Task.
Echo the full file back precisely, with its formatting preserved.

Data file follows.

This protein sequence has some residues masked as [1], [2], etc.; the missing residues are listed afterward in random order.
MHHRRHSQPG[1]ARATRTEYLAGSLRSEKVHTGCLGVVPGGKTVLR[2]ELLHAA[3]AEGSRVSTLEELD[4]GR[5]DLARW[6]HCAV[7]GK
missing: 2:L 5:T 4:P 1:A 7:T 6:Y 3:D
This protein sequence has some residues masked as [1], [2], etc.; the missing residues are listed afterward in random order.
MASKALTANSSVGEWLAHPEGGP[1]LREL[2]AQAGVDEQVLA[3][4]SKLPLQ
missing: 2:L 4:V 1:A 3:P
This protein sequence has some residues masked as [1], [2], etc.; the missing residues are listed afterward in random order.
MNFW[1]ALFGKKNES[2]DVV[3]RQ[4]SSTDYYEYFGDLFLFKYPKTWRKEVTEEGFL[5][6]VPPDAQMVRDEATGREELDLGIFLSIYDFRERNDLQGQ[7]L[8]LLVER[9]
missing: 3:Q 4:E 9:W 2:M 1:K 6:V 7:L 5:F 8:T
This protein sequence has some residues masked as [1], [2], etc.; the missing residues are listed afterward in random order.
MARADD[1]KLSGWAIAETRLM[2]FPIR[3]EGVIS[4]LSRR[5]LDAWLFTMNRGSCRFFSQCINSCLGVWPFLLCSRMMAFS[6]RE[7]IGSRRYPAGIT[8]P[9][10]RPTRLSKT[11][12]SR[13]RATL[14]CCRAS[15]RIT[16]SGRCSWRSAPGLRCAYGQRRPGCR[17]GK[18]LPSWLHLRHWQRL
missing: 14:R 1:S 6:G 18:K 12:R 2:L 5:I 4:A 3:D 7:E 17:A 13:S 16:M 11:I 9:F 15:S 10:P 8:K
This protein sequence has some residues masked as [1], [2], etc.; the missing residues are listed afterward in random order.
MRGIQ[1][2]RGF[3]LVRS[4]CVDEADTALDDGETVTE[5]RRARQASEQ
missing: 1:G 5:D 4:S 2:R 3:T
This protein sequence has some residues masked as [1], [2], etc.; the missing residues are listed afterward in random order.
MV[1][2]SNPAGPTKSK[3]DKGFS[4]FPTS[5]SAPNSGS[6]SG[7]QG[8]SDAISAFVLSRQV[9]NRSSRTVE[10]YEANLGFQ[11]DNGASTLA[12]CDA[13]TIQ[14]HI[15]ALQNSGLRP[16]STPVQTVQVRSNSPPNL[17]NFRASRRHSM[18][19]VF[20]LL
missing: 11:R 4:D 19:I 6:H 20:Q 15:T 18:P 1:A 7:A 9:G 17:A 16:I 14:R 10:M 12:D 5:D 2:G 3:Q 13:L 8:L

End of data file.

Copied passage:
This protein sequence has some residues masked as [1], [2], etc.; the missing residues are listed afterward in random order.
MHHRRHSQPG[1]ARATRTEYLAGSLRSEKVHTGCLGVVPGGKTVLR[2]ELLHAA[3]AEGSRVSTLEELD[4]GR[5]DLARW[6]HCAV[7]GK
missing: 2:L 5:T 4:P 1:A 7:T 6:Y 3:D
This protein sequence has some residues masked as [1], [2], etc.; the missing residues are listed afterward in random order.
MASKALTANSSVGEWLAHPEGGP[1]LREL[2]AQAGVDEQVLA[3][4]SKLPLQ
missing: 2:L 4:V 1:A 3:P
This protein sequence has some residues masked as [1], [2], etc.; the missing residues are listed afterward in random order.
MNFW[1]ALFGKKNES[2]DVV[3]RQ[4]SSTDYYEYFGDLFLFKYPKTWRKEVTEEGFL[5][6]VPPDAQMVRDEATGREELDLGIFLSIYDFRERNDLQGQ[7]L[8]LLVER[9]
missing: 3:Q 4:E 9:W 2:M 1:K 6:V 7:L 5:F 8:T
This protein sequence has some residues masked as [1], [2], etc.; the missing residues are listed afterward in random order.
MARADD[1]KLSGWAIAETRLM[2]FPIR[3]EGVIS[4]LSRR[5]LDAWLFTMNRGSCRFFSQCINSCLGVWPFLLCSRMMAFS[6]RE[7]IGSRRYPAGIT[8]P[9][10]RPTRLSKT[11][12]SR[13]RATL[14]CCRAS[15]RIT[16]SGRCSWRSAPGLRCAYGQRRPGCR[17]GK[18]LPSWLHLRHWQRL
missing: 14:R 1:S 6:G 18:K 12:R 2:L 5:I 4:A 3:D 7:E 17:A 13:S 16:M 11:I 9:F 15:S 10:P 8:K
This protein sequence has some residues masked as [1], [2], etc.; the missing residues are listed afterward in random order.
MRGIQ[1][2]RGF[3]LVRS[4]CVDEADTALDDGETVTE[5]RRARQASEQ
missing: 1:G 5:D 4:S 2:R 3:T
This protein sequence has some residues masked as [1], [2], etc.; the missing residues are listed afterward in random order.
MV[1][2]SNPAGPTKSK[3]DKGFS[4]FPTS[5]SAPNSGS[6]SG[7]QG[8]SDAISAFVLSRQV[9]NRSSRTVE[10]YEANLGFQ[11]DNGASTLA[12]CDA[13]TIQ[14]HI[15]ALQNSGLRP[16]STPVQTVQVRSNSPPNL[17]NFRASRRHSM[18][19]VF[20]LL
missing: 11:R 4:D 19:I 6:H 20:Q 15:T 18:P 1:A 7:A 9:G 17:A 16:I 14:R 10:M 12:D 5:D 2:G 3:Q 13:L 8:L